So the one thing I loved about the show and also being able to see it all at once in a binge was Boyd's character. Boyd is such a fantastic character because and for everyone listening, he was the he's the bad guy for some of it for some of the seasons. But yet, he's bad. Like, he's a he's not a nice guy. Like at all. There's there's very few redeemable things about them. But the way Goggins plays him is an absolute like he should win an Emmy every year for that show. I mean, it was so brilliantly performed, that towards the end, I started seeing it as I could start seeing it that I saw the writers were like, Wait a minute. Yeah, we can't, we can't kill him off. Like they're gonna get people gonna get pissed if Boyd is gone. And I think there was a moment I forgot what season it was where that kind of crossed over like you like, up until that point was the point. And that was the point of no return. Like, you know, what, if we want to kill him off, we could still kill him off, and we could keep moving forward. But there was a certain point where you pass you're like, yeah, there's no way and now he becomes almost Beloved. And he partners with Galen, and it's like, it was just like this. What that's the that was the engine that ran the show. For me, just watching those two characters constantly going back and forth. And the way it was just so brilliantly done, and that's very hard to pull off a character like that, like a bad guy like that with such depth and to make people feel love for him, even though they're, it's like the Hannibal Lecter thing. Like he eats people. He eats people and he's a cannibal, but yet he's charming as hell.

Vj Boyd 24:02
Yes. And I mean, with Boyd part of it is a huge part of his Waltons performance, you know, like he's so like, I love him and righteous gemstones, his baby belly, he's so amazing and righteous gemstones. If you haven't seen it, that's probably one of my favorite shows right now. But I like Walton is so charismatic. So that helps, but also, like, very early on in season one, you have you have Boyd actually questioning his own motivation. You know, when he has that scene where he's like, sitting there, like praying because he started this cult. Right? And he's like, he said, He's, like, all his guys get killed. And he's like, was I just talking to myself this whole time? And you realize, oh, he actually kind of buys his own bullshit, you know, and or It's not bullshit, or he or he really is trying to, it's like, so it makes you realize, oh, he doesn't, he's not a sociopath. Right? He buys into this new thing. He's into whatever that happens. To be right, and sometimes he knows it's partially a grift. But sometimes he's really he really believes in what he's doing. And so because you can see that he's not trying to scam you, the audience, then you're like with him. And you also you see him as sort of occasionally like a Robin Hood esque character where he's standing up for the hauler, and he's against these other guys who are worse guys, you know, guys like corals or whoever, right? And but yeah, like, we had a long conversation beginning of season six about how do we end the series? You know, are we like at the end of the series, is Boyd going to die is really going to die, they're both gonna die, are they both gonna live is boy gonna be in prison and, and we put all those permutations on the board and discuss them for days. And, and and, and Graham had really long conversations with John Landgraf an ethics about that, because he's very heavily involved in story for the shows, and I am very happy with how we I think we stuck the landing with how I agreed.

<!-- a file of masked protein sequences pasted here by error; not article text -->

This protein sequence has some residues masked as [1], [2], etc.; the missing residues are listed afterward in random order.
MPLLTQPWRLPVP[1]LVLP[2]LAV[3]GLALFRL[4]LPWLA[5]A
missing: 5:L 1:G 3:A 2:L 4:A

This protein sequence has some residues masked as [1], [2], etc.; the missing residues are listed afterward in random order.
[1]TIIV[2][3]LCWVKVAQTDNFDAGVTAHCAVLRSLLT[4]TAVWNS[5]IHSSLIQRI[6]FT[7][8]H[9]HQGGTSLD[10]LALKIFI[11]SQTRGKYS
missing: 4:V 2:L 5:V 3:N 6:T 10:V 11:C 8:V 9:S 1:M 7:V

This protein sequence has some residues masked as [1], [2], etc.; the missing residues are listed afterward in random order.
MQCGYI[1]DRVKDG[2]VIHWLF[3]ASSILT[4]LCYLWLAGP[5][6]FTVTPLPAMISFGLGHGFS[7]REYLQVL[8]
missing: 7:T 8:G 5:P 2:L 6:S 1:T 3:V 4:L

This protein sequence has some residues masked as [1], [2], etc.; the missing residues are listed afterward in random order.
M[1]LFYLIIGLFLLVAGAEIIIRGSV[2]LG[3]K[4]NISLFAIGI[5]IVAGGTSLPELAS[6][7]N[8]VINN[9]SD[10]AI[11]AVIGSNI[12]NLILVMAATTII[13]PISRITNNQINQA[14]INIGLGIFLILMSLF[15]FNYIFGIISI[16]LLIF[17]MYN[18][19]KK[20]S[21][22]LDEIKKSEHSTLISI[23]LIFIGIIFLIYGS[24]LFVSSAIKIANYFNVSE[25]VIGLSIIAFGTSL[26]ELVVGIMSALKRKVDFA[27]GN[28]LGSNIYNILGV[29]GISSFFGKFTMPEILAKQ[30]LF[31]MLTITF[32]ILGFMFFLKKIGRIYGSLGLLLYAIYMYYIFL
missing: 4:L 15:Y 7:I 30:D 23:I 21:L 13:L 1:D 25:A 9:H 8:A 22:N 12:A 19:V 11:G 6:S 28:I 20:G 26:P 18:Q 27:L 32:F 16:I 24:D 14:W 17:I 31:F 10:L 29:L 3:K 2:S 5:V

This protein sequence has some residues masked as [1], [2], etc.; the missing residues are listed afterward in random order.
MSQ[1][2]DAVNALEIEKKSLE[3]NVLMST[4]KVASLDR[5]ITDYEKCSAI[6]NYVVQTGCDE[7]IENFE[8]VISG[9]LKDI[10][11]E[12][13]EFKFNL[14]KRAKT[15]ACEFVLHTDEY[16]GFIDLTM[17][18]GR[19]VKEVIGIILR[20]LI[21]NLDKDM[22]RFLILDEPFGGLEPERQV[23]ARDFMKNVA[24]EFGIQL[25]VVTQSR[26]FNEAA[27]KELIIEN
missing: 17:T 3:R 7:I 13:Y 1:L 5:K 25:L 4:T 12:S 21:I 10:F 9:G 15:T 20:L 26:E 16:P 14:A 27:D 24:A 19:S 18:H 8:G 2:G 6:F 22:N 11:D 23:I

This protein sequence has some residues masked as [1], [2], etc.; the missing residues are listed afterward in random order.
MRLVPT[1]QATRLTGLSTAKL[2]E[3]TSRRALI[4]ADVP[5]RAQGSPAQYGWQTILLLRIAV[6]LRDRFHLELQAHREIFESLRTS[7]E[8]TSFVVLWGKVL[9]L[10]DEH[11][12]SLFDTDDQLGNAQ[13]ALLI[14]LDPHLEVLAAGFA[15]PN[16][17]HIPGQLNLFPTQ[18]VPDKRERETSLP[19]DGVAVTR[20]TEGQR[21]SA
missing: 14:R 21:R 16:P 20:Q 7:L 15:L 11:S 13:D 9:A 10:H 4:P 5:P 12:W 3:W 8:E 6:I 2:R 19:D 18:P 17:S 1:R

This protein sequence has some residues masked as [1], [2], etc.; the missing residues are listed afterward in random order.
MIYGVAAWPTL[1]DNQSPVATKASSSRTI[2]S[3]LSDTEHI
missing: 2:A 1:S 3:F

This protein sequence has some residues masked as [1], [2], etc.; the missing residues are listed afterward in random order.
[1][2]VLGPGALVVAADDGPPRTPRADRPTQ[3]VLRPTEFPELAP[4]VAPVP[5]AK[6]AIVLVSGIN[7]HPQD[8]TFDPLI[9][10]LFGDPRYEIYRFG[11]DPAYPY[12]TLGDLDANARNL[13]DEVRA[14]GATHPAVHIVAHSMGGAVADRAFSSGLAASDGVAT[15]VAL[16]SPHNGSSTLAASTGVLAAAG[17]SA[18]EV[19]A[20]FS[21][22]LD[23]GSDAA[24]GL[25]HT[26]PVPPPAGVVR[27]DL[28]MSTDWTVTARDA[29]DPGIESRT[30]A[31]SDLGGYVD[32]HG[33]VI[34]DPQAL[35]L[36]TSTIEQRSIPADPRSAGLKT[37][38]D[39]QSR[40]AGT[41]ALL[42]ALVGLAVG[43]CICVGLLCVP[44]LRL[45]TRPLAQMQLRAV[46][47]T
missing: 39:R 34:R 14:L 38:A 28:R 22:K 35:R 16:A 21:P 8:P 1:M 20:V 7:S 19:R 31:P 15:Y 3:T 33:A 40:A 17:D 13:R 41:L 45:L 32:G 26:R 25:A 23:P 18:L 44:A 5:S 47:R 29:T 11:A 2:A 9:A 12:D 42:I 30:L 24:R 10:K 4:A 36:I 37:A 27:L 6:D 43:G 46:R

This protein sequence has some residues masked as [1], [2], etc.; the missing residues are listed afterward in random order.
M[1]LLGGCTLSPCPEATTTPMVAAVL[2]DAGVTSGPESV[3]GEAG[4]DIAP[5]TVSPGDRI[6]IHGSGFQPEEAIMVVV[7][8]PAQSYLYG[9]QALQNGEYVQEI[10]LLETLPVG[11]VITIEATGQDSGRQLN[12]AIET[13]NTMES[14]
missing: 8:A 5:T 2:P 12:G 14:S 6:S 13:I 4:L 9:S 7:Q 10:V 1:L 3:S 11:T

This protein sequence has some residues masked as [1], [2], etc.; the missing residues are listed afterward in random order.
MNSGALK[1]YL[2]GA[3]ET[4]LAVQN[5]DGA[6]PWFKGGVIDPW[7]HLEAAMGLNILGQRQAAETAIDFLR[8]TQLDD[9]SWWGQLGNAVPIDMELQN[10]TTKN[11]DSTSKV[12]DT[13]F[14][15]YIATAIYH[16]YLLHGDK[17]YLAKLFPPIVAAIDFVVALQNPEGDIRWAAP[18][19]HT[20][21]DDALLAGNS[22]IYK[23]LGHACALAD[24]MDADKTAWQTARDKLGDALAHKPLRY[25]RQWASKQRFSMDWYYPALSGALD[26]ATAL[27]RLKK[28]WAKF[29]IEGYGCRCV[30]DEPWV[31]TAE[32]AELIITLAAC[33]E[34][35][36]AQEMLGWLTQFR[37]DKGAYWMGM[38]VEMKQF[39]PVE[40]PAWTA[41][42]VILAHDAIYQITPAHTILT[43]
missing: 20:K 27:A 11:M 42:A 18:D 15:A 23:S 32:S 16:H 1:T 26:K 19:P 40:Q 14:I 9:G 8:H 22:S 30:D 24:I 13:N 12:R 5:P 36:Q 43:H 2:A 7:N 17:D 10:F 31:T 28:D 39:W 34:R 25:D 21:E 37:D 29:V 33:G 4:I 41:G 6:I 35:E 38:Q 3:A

Alex Ferrari 26:07
I agreed because he and not gonna give any spoilers out for people who haven't seen the show, but there has to be some sort of payment because he did do some bad stuff.

Vj Boyd 26:16
Yeah, no, absolutely absolutely. And I think one thing that's interesting is in the pilot, Boyd kills that guy who's like, one of his like skinhead, guys whose driver, yeah, and he's like, and then lay. And then he says, To Dewey, or someone who's like, he, he's like, he killed him, because he suspected he had betrayed him. But also, he just didn't much like it. You know, and he killed a man, and he was wrong about it. And he didn't really seem to feel that much remorse about it. But then as the show and but as the show goes on. It's like, okay, he's the same guy, but the audience, I think, and sometimes I think even we forgot that he's the guy who just killed that dude in the car for no reason. You know, like, that's who he is. And we wanted to remind the audience and ourselves who he was. And that's why in the final season, he kills Shea Whigham his character, you know, in that truck when he may not have needed to, I mean, that's a call back to that pilot moment. And what's interesting is in talking to some fans of the show, they felt like, Oh, I like how you made Boyd really bad in the end, so that we might think, you know, we might think, Oh, he's gonna die. It's like he that is the same as the thing he did in the pilot. We didn't make him really bad. He's doing the same kind of thing. Just reminding people. Yes, yes. So I don't know if we completely landed what we were trying to do because we weren't trying to do we didn't want it to feel like this cheap on that will make him really evil. We felt like this is totally in his character to do. He has to survive. Shay Wiggum. My he doesn't know this guy if the same thing.

Alex Ferrari 27:50